Brittney, please meet Ottorino.
August 23, 2007 6:14 AM   Subscribe

Interesting discussion on classical and pop music, and two related older articles on the Pulitzer nomination process from Greg Sandow.
posted by Wolfdog (19 comments total) 4 users marked this as a favorite
Motivated by a perusal of the wikipedia page on the Pulitzer for music.
posted by Wolfdog at 6:14 AM on August 23, 2007

Sometimes music is just music! We don't need no stinkin
scholar's badge to know what's what.
posted by doctorschlock at 6:55 AM on August 23, 2007

1)Define 'music'
2)Assert 'purpose' of music
3)Define 'pop' music
4)Define 'classical' music

Wolfdog can start.
posted by Gyan at 7:03 AM on August 23, 2007

I always get confused when people separate things into 'classical' and 'pop'. When this guy says 'pop', does this guy mean any popular music, a la Beyonce and R&B type stuff that makes Top 40 nowadays? What about rap? Emo? Dragonforce? What about stuff like Secret Chiefs 3 and Mr. Bungle, or things that defy all sorts of genre classification, like (my favorite band ever) Estradasphere? There is so much diversity and genre-blending nowadays, the line as they see it is pretty much gone, and this argument becomes silly.
posted by Mach5 at 7:05 AM on August 23, 2007

That is indeed an interesting discussion—thanks for the post.
posted by languagehat at 7:15 AM on August 23, 2007

I wouldn't ever argue that a hard and fast dividing line exists, but as with so many loose dualities, you can often feel quite comfortable putting particular works on one side or the other. I don't have any problem saying Def Leppard and Britney are pop, and I don't have any problem saying Elliott Carter is classical. Sure, there plenty of fence-straddling examples, but that's what makes it interesting to think about.

I've said it before, but I have a lot of respect for, and fascination with, the craft of pop music. Writing a catchy, memorable, tightly wound pop song that can penetrate a wide range of minds and nearly instantly insinuate itself into the musical consciousness - it's nothing to sneeze at, man, it's its own special knack, art, challenge, whatever. I'm pretty sure that Carter would have as hard a time writing a 3-minute, hooky hit as Desmond Child would have writing an acclaimed string quartet.

The pop hit and, say, the Carter quartet do differ in the amount of analysis they can withstand, or reward. One of them is like a big intricate piece of architecture, that was built, rather painstakingly, in such a way that encourages thought about its structures and mechanisms and processes. That's fun for some people. One of them is more like a gem, something that's not so much built or engineered, but extracted and polished a bit, and can be terribly attractive and even show different aspects when seen from different angles. That's also attractive.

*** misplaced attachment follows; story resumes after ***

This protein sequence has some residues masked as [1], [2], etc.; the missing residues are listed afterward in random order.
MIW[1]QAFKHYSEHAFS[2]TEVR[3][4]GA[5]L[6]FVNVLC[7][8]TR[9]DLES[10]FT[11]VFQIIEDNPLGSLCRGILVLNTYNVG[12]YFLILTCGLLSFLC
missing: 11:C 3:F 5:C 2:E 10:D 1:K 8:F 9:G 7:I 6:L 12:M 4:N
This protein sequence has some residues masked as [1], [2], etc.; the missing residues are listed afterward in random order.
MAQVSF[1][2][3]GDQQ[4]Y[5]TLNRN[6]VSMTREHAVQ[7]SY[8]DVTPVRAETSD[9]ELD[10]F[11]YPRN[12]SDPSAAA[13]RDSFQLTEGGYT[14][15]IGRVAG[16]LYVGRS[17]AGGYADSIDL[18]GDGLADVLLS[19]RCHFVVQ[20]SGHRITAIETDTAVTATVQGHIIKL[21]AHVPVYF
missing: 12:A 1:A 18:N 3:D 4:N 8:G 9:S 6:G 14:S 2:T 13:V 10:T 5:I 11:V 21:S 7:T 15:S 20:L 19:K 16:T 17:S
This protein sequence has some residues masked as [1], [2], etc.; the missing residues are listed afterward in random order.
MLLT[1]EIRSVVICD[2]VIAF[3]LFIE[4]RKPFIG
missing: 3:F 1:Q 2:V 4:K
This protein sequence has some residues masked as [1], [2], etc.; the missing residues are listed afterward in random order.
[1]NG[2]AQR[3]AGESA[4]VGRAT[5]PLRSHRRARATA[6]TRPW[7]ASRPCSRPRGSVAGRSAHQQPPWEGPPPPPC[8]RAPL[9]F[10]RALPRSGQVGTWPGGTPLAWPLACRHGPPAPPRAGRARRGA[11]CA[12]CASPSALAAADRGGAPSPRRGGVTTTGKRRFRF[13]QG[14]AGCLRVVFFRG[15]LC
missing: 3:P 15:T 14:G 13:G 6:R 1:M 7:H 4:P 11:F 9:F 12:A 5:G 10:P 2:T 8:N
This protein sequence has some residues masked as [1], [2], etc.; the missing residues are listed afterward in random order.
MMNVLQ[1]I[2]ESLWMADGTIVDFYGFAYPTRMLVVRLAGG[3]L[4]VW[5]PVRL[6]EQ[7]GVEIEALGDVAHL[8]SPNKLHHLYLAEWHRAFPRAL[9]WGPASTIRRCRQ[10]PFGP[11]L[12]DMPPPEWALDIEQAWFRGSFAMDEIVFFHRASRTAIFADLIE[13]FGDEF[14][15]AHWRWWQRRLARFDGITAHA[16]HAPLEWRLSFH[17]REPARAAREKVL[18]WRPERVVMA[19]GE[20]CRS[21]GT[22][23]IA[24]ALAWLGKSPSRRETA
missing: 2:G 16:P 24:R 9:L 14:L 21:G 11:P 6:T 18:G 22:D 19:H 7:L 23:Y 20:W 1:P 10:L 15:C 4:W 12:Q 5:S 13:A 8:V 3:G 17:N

I thought the linked articles were pretty decent about acknowledging the depth and merits of music outside the classical/academic world. Particularly the Pulitzer commentary comes down rather hard on narrow-minded categorization, though you can get some of the opposite perspective if you follow the Hartke link.
posted by Wolfdog at 7:29 AM on August 23, 2007

Also, "Define 'music'. You start." is a lame gambit. You don't have to solve all the world's problems at a stroke to talk about interesting bits of them.
posted by Wolfdog at 7:45 AM on August 23, 2007 [1 favorite]

I prefer Jazz, and the current Free Jazz is the new classical, plus getting a ticket is easy.
posted by caddis at 7:49 AM on August 23, 2007

Gambit? It's helpful to elucidate what you're talking about, before you start talking about it.
posted by Gyan at 8:20 AM on August 23, 2007

Did you start this post with formal definitions of "tune", "music", or "language"? Would it have helped if you had?
posted by Wolfdog at 8:28 AM on August 23, 2007

Gambit? It's helpful to elucidate what you're talking about, before you start talking about it.

You wrote lots of words without providing any additional information, ande still appear like you know what you're talking about!
posted by roll truck roll at 8:47 AM on August 23, 2007

these discussions often seem like they're missing something ... it's a listener/consumer driven viewpoint they seem to consider, but as a consequence they miss important questions -

why aren't more composers working in the western compositional tradition instead of writing pop, rock and jazz?

why aren't they attempting to refine or improve upon the traditions and conventions of the romantic era? ... sometimes, for art to advance, it has to look back